My dogs barking is going to get me thrown out of my house..

His really bad habit is to run out into the garden and bark like crazy at the trees-he hates birds/squirrels/cats etc being anywhere near them-he even barks when there is nothing there, just in case...He barks/growls whANYONE passes the house-even people he knows..
He's a cross JR/collie and I think he's quite a nervous dog (don't know why though-he's been with me since 8 weeks old-3 years now-and had nothing but love and kindness. Lovely chap, but the barking is getting beyond a joke now..
I don't like the idea of electric shock collars which I've seen advertised, so how the heck does one train a dog not to bark?? Thanks in advance
Jerry
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My dogs barking is going to get me thrown out of my house.. His really bad habit is to run ... old-3 years now-and had nothing but love and kindness. Lovely chap, but the barking is getting beyond a joke now..

If you didn't (don't?) like the idea of an energetic (no, not nervous) dog, that likes to bark, chase squirrels, cats, etc., why did you get a JR/collie cross?
Your dog is bored; he's just looking for something to *do.*

Have you ever OBEDIENCE TRAINED him?
If not, get started ASAP.
And find other ways to give your dog more EXERCISE, like retrieving games, hunting, etc., where you can wear off some of that limitless energy.
If you don't find things for your dog to do, he'll find them himself, and they probably won't be ones you'll enjoy.
You might want to find a local agility club (you're in the UK, right?), too, where you'll discover other ways to wear him down.

And forget about the e-collar.
Go with the flow, so to speak.
Don't fight it.

Jack "The Unpalatable Barbarian" Morrison
*gently remove the detonator to send me e-mail
A timely look back at the liberals' creed:
http://www.ashbrook.org/publicat/oped/alt/04/creed.html
If you didn't (don't?) like the idea of an energetic (no, not nervous) dog, that likes to bark, chase squirrels, cats, etc., why did you get a JR/collie cross?

No, not energetic-nervous. He looks round constantly, licks his lips, walks in a highly agitated manner etc. Barks at cats etc then runs back to me like a nervous child. I've seen similar traits in some humans!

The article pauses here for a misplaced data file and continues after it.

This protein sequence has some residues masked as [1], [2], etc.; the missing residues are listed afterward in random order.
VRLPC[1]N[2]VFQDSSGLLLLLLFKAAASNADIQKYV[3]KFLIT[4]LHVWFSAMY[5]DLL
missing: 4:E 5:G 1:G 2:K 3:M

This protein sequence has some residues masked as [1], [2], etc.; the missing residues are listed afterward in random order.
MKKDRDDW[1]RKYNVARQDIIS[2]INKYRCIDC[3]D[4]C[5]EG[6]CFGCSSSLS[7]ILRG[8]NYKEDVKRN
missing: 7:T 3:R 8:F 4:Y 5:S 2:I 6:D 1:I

Your dog is bored; he's just looking for something to *do.*

He has plenty to do. He's never left alone for long, gets plenty of walks/excercise/games/attention.
Have you ever OBEDIENCE TRAINED him?

Nope, just very basic training stuff in the early days.
And find other ways to give your dog more EXERCISE, like retrieving games, hunting, etc., where you can wear off some of that limitless energy.

Only so many hours in the day to run and play etc, I have to work, but if not me, someone else looks after him.
And forget about the e-collar.

It was NEVER an option..
Thanks for the rapid reply!
His really bad habit is to run out into the garden and bark like crazy at the trees-he hates birds/squirrels/cats ... barks/growls whANYONE passes the house-even people he knows.. He's a cross JR/collie and I think he's quite a nervous dog

He may or may not be nervous, but I doubt if that has anything to do with the barking, which is PERFECTLY NORMAL for his breed. Jack Russell Terriers have been selectively bred for nearly 200 years expressly for the purpose of barking loudly and persistently at prey animals, and crossing one with a collie does little to change the natural instinct.
don't know why though-he's been with me since 8 weeks old-3 years now-and had nothing but love and kindness.